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Simple Brewing Machine Cooking Recipe

Below is the quick and easy cooking recipe for Brewing Machine.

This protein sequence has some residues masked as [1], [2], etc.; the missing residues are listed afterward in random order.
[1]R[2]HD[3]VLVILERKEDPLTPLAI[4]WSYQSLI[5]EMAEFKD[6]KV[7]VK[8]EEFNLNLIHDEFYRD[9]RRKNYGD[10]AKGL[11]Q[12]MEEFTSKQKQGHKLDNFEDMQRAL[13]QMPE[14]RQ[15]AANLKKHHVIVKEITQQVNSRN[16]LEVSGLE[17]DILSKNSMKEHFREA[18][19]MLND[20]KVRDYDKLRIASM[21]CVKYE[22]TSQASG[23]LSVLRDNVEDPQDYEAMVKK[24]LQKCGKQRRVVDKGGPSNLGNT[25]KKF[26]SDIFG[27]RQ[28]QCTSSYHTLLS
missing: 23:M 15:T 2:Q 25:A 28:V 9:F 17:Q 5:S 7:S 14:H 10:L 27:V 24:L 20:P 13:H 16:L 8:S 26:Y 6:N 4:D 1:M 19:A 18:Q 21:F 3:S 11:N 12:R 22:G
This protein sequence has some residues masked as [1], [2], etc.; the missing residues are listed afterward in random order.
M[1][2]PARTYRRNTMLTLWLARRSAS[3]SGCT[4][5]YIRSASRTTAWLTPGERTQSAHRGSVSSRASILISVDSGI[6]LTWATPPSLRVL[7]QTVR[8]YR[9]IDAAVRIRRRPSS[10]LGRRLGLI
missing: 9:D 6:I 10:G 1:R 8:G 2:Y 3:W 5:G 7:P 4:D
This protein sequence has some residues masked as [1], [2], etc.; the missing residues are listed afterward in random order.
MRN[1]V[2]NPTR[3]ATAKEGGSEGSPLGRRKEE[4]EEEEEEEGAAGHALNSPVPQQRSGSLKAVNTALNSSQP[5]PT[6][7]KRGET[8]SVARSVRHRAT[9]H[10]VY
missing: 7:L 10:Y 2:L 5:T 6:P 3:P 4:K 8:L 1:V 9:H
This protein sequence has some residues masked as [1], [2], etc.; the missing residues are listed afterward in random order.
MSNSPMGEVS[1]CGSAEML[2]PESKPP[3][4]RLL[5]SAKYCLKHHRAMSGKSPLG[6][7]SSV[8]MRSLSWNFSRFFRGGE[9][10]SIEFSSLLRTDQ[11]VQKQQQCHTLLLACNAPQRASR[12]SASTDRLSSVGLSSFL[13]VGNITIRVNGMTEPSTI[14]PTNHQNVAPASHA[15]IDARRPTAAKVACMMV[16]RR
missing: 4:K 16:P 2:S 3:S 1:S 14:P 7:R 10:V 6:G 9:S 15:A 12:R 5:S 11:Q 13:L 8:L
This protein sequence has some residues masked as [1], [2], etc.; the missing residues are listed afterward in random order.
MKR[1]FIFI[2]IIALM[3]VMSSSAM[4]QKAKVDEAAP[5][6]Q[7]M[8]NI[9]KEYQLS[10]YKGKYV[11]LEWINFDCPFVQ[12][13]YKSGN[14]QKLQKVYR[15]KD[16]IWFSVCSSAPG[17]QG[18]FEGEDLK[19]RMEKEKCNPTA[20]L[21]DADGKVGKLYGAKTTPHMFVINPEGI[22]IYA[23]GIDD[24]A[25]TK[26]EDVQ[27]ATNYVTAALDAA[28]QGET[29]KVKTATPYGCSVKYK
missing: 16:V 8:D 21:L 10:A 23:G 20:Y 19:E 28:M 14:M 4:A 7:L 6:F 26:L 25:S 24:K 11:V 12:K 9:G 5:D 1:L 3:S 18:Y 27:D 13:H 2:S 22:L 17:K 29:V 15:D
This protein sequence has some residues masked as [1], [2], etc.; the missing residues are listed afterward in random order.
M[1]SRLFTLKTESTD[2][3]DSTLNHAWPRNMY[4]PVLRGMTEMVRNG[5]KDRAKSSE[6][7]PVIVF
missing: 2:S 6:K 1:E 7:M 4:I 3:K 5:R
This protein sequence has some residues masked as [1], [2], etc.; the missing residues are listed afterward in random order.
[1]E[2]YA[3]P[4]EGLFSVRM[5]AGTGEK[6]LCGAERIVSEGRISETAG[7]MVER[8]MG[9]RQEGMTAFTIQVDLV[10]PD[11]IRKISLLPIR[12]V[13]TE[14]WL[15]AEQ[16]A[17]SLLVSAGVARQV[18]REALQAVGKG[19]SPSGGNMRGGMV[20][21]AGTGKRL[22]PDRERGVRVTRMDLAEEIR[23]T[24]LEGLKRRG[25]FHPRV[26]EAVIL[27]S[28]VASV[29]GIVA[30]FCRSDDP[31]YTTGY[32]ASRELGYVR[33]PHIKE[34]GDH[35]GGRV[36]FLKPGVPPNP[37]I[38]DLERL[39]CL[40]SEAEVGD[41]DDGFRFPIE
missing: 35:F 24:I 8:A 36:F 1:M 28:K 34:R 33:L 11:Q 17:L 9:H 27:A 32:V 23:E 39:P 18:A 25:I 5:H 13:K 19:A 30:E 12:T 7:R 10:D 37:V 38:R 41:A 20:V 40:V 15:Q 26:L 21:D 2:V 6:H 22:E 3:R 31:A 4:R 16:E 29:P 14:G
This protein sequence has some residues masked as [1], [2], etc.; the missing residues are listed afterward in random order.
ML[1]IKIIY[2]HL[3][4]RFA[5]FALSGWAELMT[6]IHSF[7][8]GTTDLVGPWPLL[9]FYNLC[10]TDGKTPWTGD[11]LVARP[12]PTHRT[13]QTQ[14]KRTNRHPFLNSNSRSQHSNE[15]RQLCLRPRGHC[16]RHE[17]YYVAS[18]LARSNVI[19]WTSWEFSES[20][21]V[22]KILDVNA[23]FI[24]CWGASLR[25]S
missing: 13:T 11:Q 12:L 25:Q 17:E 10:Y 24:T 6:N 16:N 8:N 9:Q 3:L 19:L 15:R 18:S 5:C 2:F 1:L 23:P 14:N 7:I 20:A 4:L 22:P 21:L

Where a family usually consume ten gallons of beer, or upwards, in a week, there is a Brewing Machine lately invented, which will be found singularly convenient and advantageous, and comparatively of little expense. The use of it in brewing curtails the labour, shortens the time in which the operation may be performed, greatly diminishes the quantity of fuel, and may be placed within very narrow limits, in the house of any tradesman in the most crowded city. Eighteen gallons of good beer may be brewed with this machine in the course of six hours, or a larger quantity with a machine of proportionate dimensions, in the same space of time. The process is so simple, that it may be comprehended by any person of ordinary capacity, and once seeing the operation performed will be sufficient. In the common mode of brewing, the principal difficulty consists in ascertaining the degrees of heat necessary to the production of good beer, without the use of a thermometer. But in the use of this machine, this difficulty is completely obviated.—The machine complete is represented by figure A. And B, C, D, E, F, represent its several parts. B is the bottom, made of strong sheet-iron, standing upon three legs. The hollow part of it contains the fire, put in at a door, the latch of which appears in front. The tube which projects upwards, is a stove pipe to carry off the smoke. And the circular pan that is seen between the legs, is a receptacle for the ashes or cinders that fall down through the grate above. C is a sheet-iron vessel, tinned on the inside, the bottom of which fits into the top of B. And the cock in C is to let off the wort, as will be seen hereafter. D is the lid of this vessel. E is made of sheet-iron, tinned inside and out, and full of holes to act as a strainer. It is to hold the malt first, and the hops afterwards; it goes into C, as may be seen in figure A. In the middle of E is a round space, F, made of the same metal, and rising up from the bottom, having itself no bottom. It has holes in it all the way up, like the outer surface of E.—In preparing for brewing, the machine is put together as in A, except placing on the lid. The first thing is to put the malt, coarsely ground, into E, and no part into F, or into the circular space between C and E. Otherwise E cannot act as a strainer, when the liquor is drawn off. And in this consists its principal use. Having put in the malt, then add the water which of course flows into any part of the vessel C. Stir the malt well with a stick, or with something that will separate it completely, so that no adhesion may be formed by the flour of the malt. This is very apt to be the case in the common mode of brewing, when water is poured hot upon the malt; but here the water is applied in a cold state, so that there is little trouble in separating the malt completely in the water. If the small machine be used, which is adapted to a bushel of malt, and the beer is to be fully equal in strength to London porter, then eighteen gallons to the bushel may be considered as the general estimate. And for this purpose the first mash is to receive twelve gallons of cold soft water, which will produce nine gallons of wort. Having stirred the malt very carefully, light the fire under it, and get the liquor quickly to 170 or 180 degrees of heat. This may be ascertained by lifting off the lid, and dipping4 the thermometer from time to time into the centre F, and keeping it there a minute to give the quicksilver time to rise. While the mash is coming to this heat, stir the malt well three or four times. When the liquor has acquired its proper heat, put out the fire, and cover the whole of the machine with sacks, or something that will exclude the external air. In this state the mash remains for two hours: the cock is then turned, and nine gallons of wort will be drained off. Put the wort into a tub of some sort, and keep it warm. Then put into the machine twelve gallons more of water, rekindle the fire, and bring the heat to 170 degrees as soon as possible; when this is done, extinguish the fire, and let the mash now stand an hour. Draw off the second wort. And if only one sort of beer is wanted, add it to the first quantity. Now take out the grains, lift out E, clean it well, and also the inside of C. Replace E, put the hops into it, and the whole of the wort into the machine. Cover it with the lid, light the fire a third time, and bring the liquor to a boil as soon as possible. Let it boil a full hour with the lid off, and boil briskly all the time. The use of the centre F will now appear; for the machine being nearly full to the brim, the bubbling takes place in the centre F only, where there are no hops. There is a great boiling over in this centre, but the liquor sent up falls into E, and so there is no boiling over of C. When the full hour of brisk boiling has expired, put out the fire, draw off the liquor, leaving the hops of course in E. The liquor is now to go into shallow coolers. And when the heat is reduced to 70 degrees, take out about a gallon of the liquor, and mix it with half a pint of good yeast. Distribute it equally among the different parcels of wort, afterwards mix the whole together, and leave the liquor till it comes down to about sixty degrees of heat. The next removal is into the tun-tub, in which capacity C, without the addition of E, will serve the Brewing Machine very well. While the liquor is cooling, remove the spent hops from E, the stove pipe from B, the ash-receiver from the bottom. The machine remaining now as a tun-tub, draw off the liquor as soon as it is down to 60 degrees. Or take it out of the coolers, pour it into the tun-tub, and put on the lid. If the weather be very cold, or the tun-tub be in a cold place, cover it with something to keep it warm. Here the fermentation takes place, sometimes sooner and sometimes later. But it generally shows itself by a head beginning to rise in about eight or ten hours. And at the end of eight and forty hours the head assumes a brownish appearance, and is covered with yeast instead of froth. The beer is then to be tunned into well-seasoned casks, sweet and sound, or all the expense and labour will be lost. The cask being fixed on the stand in the cellar, and the beer ready, skim off the yeast, and keep it in a deep earthen vessel. Draw off the beer into a pail, and with the help of a wooden funnel fill the cask quite full. The beer will now begin to ferment again, and must be allowed to discharge itself from the bung-hole. When the working has ceased, the cask is again filled up with the surplus beer. And a handful of fresh hops being added, the bung is finally closed down. If the whole process has been properly attended to, such a cask of beer will be clear in a week. And as soon as clear it may be tapped. Small beer may be tapped in less time. On a larger scale, or with casks of a smaller size, two sorts may be made, ale and small beer, taking the first wort for the former, and the second for the latter.—The advantages attending5 the Patent Machine are very obvious; for though the process appears to be minute, it is easily conducted, and but little time is required for the purpose. In the common method of brewing, the water must be carried from the copper to the mash-tub, while the machine serve the Brewing Machines for both purposes at once. With the common utensils the process is necessarily much slower, and the fuel consumed is nearly ten times as much. But the great convenience of all is the little room required and the place of brewing. In the common way there is wanted a copper fixed in brick-work, and for a family of any considerable size a brewhouse is indispensable. On the contrary, the machine is set up opposite any fire place, and the pipe enters the chimney, or is put into the fire place. There is no boiling over, no slopping about. And the operation may be performed upon a boarded floor, as well as upon a brick or stone floor. If there be no fire place in the room, the pipe can be projected through an opening in the window, or through the outside of any sort of building, not liable to suffer from the heat of the pipe. Even a garden walk, a court, or open field will answer the purpose, provided there be no rain, and the mash-tub be kept sufficiently warm. When the brewing is finished, the machine should be well scalded, rubbed dry, and kept in a dry place. The two coolers, G G, placed on different casks, have no necessary connection with the machine. They are made of wood or cast-iron, of a size to fit one within another to save room. The Patent Machine is sold by Messrs. Needham and Co. 0, Piccadilly, London. The price of one for brewing a bushel of malt is £8, for two bushels £13, for three £18, for four £4, for five £30, and for six £33. If the article be thought expensive, a few neighbouring families might unite in the purchase, and the money would very soon be more than saved in the economy of brewing.